The certification for civil trial law was launched in 1978 by the Texas Board of Legal Specialization (TBLS). At last count, more than 800 attorneys are Board Certified Civil Trial Law Lawyers in Texas.
For purposes of the board certification program for attorneys in Texas, the phrase "civil trial law" is defined as involving litigation of civil controversies in all areas of substantive law before state and federal courts.
Lawyers focused on civil trial law represent individuals and businesses in a wide range of civil matters.
Lawyer Legion maintains a directory of board certified civil trial law specialists in Texas amongst a broader directory of both board-certified and non-certified attorneys in Texas and throughout the U.S. This directory provides the public with a valuable resource allowing them to narrow their search to local attorneys who have earned board certification in Civil Trial Law by the Texas Board of Legal Specialization.
Lawyer Legion is the only commercial lawyer directory to properly acknowledge all ABA-accredited specialization programs and provide a dynamic directory of virtually every lawyer who has earned each certification.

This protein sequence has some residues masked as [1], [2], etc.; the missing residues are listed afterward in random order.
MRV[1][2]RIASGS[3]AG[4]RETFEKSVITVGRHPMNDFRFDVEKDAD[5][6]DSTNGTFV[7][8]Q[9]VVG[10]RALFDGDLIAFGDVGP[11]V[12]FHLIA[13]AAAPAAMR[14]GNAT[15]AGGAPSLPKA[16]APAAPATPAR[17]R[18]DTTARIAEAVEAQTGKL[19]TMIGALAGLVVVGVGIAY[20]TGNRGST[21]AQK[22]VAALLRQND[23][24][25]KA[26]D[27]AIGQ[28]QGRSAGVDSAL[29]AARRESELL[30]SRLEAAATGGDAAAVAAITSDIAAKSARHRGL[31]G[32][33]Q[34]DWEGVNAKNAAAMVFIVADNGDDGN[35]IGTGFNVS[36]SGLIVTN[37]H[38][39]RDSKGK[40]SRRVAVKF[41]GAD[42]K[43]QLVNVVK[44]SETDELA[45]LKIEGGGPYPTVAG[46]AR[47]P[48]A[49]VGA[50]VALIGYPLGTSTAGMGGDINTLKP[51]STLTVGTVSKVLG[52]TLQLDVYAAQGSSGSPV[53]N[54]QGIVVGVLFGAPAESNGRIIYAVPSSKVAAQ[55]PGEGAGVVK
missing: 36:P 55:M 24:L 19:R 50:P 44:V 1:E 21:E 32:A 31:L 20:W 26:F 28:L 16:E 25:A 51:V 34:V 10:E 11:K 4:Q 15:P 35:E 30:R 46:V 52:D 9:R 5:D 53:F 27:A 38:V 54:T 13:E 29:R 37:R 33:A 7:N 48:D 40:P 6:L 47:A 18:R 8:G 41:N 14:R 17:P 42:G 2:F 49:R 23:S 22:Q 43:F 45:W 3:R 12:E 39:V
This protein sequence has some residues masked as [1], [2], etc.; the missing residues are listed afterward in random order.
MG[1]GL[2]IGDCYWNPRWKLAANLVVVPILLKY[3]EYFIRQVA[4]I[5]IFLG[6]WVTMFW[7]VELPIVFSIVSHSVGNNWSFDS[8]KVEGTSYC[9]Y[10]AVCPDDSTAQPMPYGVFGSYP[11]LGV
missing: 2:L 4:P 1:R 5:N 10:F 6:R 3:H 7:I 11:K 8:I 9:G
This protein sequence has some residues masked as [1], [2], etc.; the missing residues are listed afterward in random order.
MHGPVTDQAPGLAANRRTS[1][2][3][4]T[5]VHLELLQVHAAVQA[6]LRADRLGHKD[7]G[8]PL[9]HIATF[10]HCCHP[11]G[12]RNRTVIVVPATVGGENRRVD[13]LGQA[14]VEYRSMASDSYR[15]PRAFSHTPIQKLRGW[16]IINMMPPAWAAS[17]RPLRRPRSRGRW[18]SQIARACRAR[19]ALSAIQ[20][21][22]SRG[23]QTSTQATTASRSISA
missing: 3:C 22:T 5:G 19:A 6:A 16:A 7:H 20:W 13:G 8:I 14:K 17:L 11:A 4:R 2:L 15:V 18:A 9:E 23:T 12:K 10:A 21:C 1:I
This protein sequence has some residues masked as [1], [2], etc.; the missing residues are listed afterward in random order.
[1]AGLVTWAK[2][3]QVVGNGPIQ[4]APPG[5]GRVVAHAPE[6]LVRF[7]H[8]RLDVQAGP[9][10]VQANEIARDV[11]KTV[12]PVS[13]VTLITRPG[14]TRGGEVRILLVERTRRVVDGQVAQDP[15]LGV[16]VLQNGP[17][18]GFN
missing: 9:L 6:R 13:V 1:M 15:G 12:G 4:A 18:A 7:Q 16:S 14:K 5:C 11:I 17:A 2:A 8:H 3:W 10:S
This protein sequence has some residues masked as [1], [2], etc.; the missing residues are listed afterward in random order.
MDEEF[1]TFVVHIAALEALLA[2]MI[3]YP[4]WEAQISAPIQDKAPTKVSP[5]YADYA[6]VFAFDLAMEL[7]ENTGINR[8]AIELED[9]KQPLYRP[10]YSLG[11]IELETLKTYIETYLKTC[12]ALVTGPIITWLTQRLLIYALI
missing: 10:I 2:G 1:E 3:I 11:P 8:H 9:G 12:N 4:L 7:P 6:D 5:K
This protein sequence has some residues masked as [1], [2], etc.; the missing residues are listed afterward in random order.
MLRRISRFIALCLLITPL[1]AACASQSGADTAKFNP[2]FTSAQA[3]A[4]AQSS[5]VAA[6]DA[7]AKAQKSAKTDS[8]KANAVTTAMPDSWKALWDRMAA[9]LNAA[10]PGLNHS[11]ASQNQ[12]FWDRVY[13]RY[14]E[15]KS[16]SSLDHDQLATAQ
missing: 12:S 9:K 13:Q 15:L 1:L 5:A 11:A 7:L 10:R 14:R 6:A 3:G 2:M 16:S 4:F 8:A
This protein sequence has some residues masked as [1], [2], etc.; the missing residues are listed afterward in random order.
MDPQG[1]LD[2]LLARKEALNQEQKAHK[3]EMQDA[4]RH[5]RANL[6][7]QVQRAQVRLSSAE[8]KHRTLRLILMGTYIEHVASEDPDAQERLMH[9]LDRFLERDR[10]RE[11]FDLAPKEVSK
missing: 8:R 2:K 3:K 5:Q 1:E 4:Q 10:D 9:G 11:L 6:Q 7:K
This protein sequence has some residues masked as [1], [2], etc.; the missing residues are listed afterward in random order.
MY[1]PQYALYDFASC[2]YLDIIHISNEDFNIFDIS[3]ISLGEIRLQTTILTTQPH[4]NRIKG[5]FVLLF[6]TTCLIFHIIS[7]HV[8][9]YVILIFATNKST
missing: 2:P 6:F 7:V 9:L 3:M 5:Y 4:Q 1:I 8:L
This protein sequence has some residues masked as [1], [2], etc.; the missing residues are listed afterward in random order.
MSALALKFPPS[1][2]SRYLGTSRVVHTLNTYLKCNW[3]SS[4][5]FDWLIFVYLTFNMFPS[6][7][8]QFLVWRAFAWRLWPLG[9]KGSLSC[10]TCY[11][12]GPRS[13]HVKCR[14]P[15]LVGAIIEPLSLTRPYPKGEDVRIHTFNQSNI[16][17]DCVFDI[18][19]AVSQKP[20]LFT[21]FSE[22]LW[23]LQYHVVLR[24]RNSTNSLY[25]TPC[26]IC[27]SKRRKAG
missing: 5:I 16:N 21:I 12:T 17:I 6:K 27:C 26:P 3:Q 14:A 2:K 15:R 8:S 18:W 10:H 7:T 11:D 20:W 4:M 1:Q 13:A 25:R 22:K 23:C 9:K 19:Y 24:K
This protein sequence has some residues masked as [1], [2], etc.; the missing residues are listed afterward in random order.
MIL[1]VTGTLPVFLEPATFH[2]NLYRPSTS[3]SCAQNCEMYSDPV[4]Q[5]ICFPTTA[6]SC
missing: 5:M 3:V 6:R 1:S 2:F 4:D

Use this directory to connect with lawyers who are board certified Civil Trial Law specialists in Texas. Start by choosing your county from the list below.
Attorneys who apply to be board certified in civil trial law in Texas must demonstrate the ability to:
The standards for certification in civil trial law were developed by the Texas Board of Legal Specialization (TBLS) include:
The purpose of the certification exam is to require an applicant to demonstrate substantial knowledge of significant legal concepts and corresponding skills in civil trial law.
The exam consists of a three-hour morning session with three essay questions each worth 100 points and a three-hour afternoon session with 100 multiple choice questions (10 of which involve professional ethics) each worth 2 points. The required passing score is 350.
Essay questions consist of a fact pattern followed by a series of questions (usually 4-6) for an applicant to answer. Essays are designed to require an applicant to recognize and analyze issues in the fact pattern and explain how those issues should be resolved.
The fact patterns will involve situations you would likely encounter in your practice. Essays in this area usually include litigation between a business and either another business, an ownership interest, or an employee, and sometimes litigation between a business and a consumer. It is also possible that an essay will deal with litigation between creditors and debtors or litigation between individuals involving contracts or non-personal injury torts.
The TBLS exam specifications for civil trial law were updated in July of 2019. Topics on the examination might include the following: